Henry Birge-Lee and Liang Wang, Princeton University; Daniel McCarney, Square Inc.; Roland Shoemaker, unaffiliated; Jennifer Rexford and Prateek Mittal, Princeton University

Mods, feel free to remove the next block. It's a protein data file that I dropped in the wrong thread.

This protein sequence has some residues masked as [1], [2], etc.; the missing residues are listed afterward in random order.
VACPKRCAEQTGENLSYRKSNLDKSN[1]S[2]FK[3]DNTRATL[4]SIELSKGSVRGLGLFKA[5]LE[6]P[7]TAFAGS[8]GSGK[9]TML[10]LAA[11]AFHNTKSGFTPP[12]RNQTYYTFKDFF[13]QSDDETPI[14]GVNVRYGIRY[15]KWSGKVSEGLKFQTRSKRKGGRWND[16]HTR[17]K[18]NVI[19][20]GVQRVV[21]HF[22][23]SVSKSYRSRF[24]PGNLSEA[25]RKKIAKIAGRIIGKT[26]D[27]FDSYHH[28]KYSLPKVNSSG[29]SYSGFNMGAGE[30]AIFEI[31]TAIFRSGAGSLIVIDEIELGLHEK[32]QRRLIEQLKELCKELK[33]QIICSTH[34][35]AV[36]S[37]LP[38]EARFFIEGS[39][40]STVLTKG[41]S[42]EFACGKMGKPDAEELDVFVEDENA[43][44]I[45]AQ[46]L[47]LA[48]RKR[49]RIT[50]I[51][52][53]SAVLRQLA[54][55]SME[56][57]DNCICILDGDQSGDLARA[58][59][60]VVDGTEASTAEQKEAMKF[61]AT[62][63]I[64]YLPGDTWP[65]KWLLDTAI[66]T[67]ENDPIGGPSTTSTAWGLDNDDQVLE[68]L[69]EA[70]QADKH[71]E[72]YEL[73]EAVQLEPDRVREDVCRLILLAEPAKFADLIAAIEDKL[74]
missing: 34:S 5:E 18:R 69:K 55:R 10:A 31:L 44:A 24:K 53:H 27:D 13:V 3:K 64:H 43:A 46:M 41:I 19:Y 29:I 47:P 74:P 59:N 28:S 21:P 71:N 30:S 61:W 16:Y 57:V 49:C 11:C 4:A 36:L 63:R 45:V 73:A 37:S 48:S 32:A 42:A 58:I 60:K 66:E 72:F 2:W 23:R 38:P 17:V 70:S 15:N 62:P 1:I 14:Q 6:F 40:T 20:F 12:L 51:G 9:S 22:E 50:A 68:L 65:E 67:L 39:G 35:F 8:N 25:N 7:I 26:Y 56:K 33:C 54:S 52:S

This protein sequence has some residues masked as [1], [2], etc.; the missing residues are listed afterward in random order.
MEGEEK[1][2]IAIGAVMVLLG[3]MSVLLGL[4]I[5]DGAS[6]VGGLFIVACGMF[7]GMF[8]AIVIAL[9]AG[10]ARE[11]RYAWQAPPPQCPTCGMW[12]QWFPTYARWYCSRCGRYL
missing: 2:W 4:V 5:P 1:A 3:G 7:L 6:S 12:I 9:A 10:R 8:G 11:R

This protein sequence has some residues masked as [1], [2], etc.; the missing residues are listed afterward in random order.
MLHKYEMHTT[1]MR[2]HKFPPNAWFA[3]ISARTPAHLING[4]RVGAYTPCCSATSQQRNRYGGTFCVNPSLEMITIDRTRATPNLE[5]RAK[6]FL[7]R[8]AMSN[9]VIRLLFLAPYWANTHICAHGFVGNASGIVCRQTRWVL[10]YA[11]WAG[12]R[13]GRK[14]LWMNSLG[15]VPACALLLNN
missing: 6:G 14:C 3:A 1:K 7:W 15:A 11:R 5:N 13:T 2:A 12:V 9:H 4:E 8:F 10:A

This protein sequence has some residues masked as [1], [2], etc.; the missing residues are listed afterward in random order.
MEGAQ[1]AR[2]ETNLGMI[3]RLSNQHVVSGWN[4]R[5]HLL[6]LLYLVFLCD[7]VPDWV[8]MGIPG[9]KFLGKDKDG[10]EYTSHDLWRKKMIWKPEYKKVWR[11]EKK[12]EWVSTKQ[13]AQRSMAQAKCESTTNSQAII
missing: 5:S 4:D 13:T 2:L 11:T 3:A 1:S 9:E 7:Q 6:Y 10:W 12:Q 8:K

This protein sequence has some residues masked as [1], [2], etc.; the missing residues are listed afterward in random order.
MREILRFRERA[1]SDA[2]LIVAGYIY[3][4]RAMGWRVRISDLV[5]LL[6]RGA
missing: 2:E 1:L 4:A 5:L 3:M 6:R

An attacker can obtain a valid TLS certificate for a domain by hijacking communication between a certificate authority (CA) and a victim domain. Performing domain validation from multiple vantage points can defend against these attacks. We explore the design space of multi-vantage-point domain validation to achieve (1) security via sufficiently diverse vantage points, (2) performance by ensuring low latency and overhead in certificate issuance, (3) manageability by complying with CA/Browser forum requirements, and requiring minimal changes to CA operations, and (4) a low benign failure rate for legitimate requests. Our opensource implementation was deployed by the Let's Encrypt CA in February 2020, and has since secured the issuance of more than half a billion certificates during the first year of its deployment. Using real-world operational data from Let's Encrypt, we show that our approach has negligible latency and communication overhead, and a benign failure rate comparable to conventional designs with one vantage point. Finally, we evaluate the security improvements using a combination of ethically conducted real-world BGP hijacks, Internet-scale traceroute experiments, and a novel BGP simulation framework. We show that multi-vantage-point domain validation can thwart the vast majority of BGP attacks. Our work motivates the deployment of multi-vantage-point domain validation across the CA ecosystem to strengthen TLS certificate issuance and user privacy.
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